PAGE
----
Recently a team comprised of delegates from the National Mission for Manuscripts and National Informatics Centre visited Majuli islands in Assam to attend a state level workshop on ‘Manuscriptology & Preventive Conservation’. The purpose of the visit was to assess the ground realities for launching a digitization program of manuscripts kept in satras. Majuli has been an important religious and cultural hot spot of Assam for nearly five hundred years and a storehouse of a large number of manuscripts. The frequency and the overwhelming nature of floods in Assam as well as the insurgency factor make it important and at the same time difficult to save these rich cultural inheritances.
Majuli has supposedly derived its name from its location between the two streams of Brahmaputra, Lohit and Kherkatia Suti. Acknowledged as the largest inhabited river island of the world, it falls in the Jorhat district of Assam. Before 1950, the total area of Majuli was one thousand two hundred and fifty six square kilometers. However, continuous erosion has resulted in the depletion of its size to nine hundred square kilometers currently. It is a unique exhibition of nature’s wrath and rapture.
Majuli boasts of a number of wetlands to which migratory birds flock in large numbers. In fact, isolation from the mainland has helped in the protection and preservation of some very rare species of birds. Endangered storks and innumerable migratory birds visit Majuli in the winter season and it has been declared as an Important Bird Area (IBA) by the Government of India. It also boasts of more than one hundred wetlands or beels, more than twenty species of mammals, nearly ten types of amphibians and more than one hundred types of local fish, including sixty five varieties of ornamental fish. In flora, there are more than one thousand species of trees, grasses, creepers, flowers, orchids, ferns and other forms of plants are found. Sufficient rain and humidity endow Majuli with evergreen and deciduous forests.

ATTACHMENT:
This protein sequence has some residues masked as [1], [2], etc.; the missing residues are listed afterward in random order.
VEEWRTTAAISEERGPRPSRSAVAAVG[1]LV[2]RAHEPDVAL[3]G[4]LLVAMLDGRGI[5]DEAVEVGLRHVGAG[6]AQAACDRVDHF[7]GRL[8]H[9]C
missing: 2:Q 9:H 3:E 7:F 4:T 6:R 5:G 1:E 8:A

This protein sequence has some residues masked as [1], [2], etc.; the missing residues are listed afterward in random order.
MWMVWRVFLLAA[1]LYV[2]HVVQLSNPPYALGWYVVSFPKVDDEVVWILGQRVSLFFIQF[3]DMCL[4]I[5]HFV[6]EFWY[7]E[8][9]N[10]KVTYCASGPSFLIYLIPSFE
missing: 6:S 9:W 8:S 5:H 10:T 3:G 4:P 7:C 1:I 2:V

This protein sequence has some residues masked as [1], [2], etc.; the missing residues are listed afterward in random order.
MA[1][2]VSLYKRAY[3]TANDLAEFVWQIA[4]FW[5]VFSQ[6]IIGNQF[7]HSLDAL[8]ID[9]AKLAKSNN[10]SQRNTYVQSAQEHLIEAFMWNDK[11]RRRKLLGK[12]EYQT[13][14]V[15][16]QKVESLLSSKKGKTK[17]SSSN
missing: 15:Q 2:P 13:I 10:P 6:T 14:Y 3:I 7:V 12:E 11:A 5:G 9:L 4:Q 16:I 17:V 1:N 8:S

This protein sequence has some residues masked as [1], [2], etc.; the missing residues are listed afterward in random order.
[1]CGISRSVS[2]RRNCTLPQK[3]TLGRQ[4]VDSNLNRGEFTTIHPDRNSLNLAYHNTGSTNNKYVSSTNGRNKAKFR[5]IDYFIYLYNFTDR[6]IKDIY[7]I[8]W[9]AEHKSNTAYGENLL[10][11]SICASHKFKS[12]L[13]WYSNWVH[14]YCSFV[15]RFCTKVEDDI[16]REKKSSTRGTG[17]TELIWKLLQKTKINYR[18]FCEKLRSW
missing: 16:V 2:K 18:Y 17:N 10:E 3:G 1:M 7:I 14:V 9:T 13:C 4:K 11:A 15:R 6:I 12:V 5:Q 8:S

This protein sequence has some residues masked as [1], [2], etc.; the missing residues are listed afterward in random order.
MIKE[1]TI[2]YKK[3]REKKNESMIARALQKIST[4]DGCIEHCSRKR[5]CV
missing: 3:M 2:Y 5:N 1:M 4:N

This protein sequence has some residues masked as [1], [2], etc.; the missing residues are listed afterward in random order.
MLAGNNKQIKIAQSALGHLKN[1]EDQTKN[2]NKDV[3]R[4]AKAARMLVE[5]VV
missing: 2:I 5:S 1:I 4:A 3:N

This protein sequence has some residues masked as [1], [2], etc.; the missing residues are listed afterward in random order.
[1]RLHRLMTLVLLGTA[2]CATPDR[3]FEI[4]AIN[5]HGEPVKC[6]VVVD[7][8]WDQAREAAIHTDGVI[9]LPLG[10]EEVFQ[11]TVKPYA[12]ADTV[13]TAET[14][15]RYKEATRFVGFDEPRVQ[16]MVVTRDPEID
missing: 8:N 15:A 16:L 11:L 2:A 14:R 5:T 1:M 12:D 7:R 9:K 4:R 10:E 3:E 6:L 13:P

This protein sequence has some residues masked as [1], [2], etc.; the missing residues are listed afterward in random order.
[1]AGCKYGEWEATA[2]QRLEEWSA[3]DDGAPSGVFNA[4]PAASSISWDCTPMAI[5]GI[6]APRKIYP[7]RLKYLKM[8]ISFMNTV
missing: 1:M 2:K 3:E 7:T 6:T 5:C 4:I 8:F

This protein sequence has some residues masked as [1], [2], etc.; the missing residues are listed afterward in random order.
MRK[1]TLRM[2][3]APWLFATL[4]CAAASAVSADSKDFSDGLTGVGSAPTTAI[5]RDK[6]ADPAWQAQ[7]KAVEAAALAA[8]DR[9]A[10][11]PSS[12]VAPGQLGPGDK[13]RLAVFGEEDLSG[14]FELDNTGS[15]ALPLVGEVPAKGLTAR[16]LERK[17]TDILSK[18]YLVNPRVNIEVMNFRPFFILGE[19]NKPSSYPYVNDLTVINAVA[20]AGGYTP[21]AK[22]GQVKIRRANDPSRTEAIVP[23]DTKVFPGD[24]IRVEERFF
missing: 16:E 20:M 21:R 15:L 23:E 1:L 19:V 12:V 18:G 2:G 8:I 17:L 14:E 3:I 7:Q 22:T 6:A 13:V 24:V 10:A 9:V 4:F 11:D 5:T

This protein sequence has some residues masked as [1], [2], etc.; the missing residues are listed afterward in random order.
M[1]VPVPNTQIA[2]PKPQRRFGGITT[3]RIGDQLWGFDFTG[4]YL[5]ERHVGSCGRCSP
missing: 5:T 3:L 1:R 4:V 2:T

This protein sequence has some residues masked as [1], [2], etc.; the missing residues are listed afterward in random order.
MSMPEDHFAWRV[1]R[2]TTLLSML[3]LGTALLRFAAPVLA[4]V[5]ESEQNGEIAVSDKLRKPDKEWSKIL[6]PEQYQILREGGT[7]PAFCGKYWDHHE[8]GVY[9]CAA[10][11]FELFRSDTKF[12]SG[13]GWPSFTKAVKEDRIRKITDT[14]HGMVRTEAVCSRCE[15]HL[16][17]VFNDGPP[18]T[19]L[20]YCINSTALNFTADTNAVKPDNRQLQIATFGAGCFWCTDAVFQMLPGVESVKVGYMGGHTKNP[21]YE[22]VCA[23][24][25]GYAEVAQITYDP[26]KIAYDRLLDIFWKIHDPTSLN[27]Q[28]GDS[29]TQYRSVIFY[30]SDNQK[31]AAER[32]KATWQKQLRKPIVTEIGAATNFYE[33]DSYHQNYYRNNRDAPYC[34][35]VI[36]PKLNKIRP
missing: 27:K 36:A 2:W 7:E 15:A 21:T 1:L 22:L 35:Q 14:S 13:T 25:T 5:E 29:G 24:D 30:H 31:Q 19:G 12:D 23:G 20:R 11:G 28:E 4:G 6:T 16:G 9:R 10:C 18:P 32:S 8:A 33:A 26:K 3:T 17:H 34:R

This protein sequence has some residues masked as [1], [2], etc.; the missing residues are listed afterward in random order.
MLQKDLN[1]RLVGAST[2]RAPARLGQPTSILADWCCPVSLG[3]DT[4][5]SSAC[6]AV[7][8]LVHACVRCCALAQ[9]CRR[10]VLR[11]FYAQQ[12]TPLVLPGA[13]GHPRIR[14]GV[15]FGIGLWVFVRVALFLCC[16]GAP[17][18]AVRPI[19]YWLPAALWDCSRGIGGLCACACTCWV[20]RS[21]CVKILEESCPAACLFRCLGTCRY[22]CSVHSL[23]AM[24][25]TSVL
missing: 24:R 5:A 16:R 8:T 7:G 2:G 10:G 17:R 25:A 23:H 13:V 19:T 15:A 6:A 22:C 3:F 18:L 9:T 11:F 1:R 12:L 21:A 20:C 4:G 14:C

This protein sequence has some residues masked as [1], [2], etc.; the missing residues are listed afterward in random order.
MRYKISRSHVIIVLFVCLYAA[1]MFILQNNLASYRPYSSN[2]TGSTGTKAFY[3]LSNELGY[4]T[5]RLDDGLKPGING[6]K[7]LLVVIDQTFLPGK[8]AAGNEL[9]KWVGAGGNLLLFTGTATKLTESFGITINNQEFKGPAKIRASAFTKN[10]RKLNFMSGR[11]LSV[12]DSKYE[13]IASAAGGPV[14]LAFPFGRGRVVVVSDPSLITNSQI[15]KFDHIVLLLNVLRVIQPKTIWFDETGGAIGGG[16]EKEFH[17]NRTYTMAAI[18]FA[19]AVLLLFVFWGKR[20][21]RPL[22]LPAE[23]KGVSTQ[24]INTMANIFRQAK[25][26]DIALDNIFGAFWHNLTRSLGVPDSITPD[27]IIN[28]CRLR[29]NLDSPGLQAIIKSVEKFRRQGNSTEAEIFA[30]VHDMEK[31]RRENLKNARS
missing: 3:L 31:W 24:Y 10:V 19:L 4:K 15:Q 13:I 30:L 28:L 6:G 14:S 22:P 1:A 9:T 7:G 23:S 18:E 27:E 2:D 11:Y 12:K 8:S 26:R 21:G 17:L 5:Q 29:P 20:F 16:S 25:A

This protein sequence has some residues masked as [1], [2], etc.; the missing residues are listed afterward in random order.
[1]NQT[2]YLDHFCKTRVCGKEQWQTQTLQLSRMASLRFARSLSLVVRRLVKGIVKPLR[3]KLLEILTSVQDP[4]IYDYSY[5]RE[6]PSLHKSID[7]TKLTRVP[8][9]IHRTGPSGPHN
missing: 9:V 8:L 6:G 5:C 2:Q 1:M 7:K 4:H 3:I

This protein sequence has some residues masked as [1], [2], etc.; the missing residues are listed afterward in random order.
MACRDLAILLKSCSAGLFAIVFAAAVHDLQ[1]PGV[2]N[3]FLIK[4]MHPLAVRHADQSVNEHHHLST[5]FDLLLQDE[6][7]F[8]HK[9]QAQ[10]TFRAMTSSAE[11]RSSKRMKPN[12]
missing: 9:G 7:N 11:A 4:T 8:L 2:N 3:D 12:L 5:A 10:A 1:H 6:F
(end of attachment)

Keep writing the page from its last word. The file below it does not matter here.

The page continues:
Emergence of a Distinctive Cultural Identity
As fascinating as its biological diversity is, the cultural make-up of the island of Majuli is no less deserving of attention. A nerve-centre of the neo-Vaishnavite religion, art and culture, Majulihas been influenced and moulded by the Satriya culture. This may be witnessed in the degree of influence that the historical property of the satras – the antiques, manuscripts, relics etc. – have exercised on its inhabitants.
To trace the roots of this development, one must step back to the sixteenth century when Mahapurush Srimanta Sankardev and his chief disciple, Madhabdev, laid the foundation of satriya culture in Majuli and ushered in an era with a distinctive religio-cultural flavour. Sankardev, the great social reformer, founded a new cult of Vaishnavism known as ‘Ek Sarania’ (devotion to sole Almighty). He believed that Vishnu or Krishna is the Supreme Lord and He is to be worshipped only through naam prasanga – prayers; choidhya prasanga or fourteen prayers; gayanbayanor playing of drum and cymbals; borgeet or devotional songs and bhaona or theatrical performances. These are some of the mediums to chant the glory of God. The satras situated here are the centers of religious, cultural and social life of the people of Assam and are important pilgrimage centers for Vaishnavites and others.